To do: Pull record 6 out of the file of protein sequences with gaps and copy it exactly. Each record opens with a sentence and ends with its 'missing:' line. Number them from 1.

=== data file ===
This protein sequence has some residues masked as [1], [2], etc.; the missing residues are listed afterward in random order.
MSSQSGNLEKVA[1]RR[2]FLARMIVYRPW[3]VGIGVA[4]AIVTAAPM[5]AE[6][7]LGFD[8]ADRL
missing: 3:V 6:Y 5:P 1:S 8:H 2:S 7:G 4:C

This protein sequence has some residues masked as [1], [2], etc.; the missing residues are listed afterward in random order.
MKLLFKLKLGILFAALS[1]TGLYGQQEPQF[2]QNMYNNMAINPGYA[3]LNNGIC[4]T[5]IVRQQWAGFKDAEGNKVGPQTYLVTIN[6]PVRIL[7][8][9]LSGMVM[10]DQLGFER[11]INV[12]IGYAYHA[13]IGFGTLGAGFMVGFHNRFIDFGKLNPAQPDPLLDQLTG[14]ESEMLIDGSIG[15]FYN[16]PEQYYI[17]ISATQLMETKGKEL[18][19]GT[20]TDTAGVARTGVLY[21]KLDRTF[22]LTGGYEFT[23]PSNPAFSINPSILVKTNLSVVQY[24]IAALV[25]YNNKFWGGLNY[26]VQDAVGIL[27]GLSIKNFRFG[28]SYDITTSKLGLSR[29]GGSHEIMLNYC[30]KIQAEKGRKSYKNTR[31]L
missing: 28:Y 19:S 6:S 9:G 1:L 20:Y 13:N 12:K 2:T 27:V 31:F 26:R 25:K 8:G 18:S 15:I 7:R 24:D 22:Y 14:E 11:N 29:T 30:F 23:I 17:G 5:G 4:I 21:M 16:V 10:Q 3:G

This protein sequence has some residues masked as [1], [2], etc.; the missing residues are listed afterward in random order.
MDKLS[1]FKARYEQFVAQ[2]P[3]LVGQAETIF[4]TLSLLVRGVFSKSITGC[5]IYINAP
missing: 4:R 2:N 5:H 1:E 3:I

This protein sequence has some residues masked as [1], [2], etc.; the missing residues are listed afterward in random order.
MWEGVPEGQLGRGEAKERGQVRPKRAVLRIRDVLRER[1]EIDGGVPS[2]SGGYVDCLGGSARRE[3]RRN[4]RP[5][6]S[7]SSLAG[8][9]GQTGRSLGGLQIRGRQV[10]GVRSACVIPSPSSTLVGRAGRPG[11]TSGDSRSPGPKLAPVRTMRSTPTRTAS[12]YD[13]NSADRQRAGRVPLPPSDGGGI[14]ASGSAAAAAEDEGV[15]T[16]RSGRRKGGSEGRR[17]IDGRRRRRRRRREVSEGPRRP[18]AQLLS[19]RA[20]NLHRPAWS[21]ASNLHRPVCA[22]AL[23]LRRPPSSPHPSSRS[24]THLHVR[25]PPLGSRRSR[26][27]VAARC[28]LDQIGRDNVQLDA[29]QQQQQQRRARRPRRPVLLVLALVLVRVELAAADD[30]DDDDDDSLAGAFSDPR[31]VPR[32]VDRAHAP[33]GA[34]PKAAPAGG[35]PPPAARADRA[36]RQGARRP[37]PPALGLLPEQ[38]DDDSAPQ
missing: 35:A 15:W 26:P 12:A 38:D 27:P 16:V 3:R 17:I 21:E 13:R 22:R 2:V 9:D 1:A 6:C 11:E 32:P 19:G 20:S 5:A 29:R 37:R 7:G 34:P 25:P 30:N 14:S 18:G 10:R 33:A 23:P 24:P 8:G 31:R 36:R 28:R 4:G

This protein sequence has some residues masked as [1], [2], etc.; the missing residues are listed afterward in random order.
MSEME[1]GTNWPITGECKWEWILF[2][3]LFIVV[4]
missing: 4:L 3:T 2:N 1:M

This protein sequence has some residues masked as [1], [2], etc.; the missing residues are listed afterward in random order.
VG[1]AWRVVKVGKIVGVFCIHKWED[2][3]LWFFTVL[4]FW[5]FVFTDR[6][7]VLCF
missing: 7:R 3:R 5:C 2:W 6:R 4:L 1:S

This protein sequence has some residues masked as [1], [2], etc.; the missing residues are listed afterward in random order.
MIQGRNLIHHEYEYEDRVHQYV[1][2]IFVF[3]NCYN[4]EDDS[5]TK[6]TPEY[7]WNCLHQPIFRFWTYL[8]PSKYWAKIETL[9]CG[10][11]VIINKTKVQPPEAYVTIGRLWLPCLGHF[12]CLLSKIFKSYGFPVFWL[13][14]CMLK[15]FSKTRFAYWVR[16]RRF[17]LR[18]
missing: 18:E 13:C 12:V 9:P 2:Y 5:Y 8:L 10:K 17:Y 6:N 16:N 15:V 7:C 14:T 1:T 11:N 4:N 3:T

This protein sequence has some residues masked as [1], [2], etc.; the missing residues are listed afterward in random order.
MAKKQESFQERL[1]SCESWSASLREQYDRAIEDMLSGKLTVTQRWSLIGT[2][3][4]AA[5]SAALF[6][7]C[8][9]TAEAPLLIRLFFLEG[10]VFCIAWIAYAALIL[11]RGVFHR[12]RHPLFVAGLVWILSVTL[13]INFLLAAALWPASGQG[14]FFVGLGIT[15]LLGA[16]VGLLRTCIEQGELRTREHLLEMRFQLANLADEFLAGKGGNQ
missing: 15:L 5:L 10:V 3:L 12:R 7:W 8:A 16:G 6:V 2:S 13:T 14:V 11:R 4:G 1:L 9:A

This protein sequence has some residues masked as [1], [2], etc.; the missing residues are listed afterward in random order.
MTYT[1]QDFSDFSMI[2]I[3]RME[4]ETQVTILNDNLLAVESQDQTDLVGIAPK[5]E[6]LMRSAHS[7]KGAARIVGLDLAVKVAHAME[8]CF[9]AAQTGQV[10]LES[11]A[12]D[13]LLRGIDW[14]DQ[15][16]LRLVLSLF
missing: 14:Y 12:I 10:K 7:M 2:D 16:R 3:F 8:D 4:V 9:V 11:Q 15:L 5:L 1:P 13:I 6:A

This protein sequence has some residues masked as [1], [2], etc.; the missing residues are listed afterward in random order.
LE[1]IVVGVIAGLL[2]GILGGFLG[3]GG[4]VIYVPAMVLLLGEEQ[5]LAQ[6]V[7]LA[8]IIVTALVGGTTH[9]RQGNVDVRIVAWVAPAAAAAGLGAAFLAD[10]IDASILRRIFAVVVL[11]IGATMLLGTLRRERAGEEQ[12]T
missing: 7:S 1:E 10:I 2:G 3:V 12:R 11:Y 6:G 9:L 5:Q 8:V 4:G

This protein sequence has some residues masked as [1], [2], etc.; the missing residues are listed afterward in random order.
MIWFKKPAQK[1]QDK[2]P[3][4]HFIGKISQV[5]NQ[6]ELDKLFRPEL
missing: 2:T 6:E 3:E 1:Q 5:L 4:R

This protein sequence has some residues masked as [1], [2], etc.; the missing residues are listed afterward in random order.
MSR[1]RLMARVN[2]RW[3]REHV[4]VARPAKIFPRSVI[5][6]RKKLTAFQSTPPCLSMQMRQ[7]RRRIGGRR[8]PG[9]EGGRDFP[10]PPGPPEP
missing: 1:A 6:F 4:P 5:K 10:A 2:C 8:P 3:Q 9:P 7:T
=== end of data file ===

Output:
This protein sequence has some residues masked as [1], [2], etc.; the missing residues are listed afterward in random order.
VG[1]AWRVVKVGKIVGVFCIHKWED[2][3]LWFFTVL[4]FW[5]FVFTDR[6][7]VLCF
missing: 7:R 3:R 5:C 2:W 6:R 4:L 1:S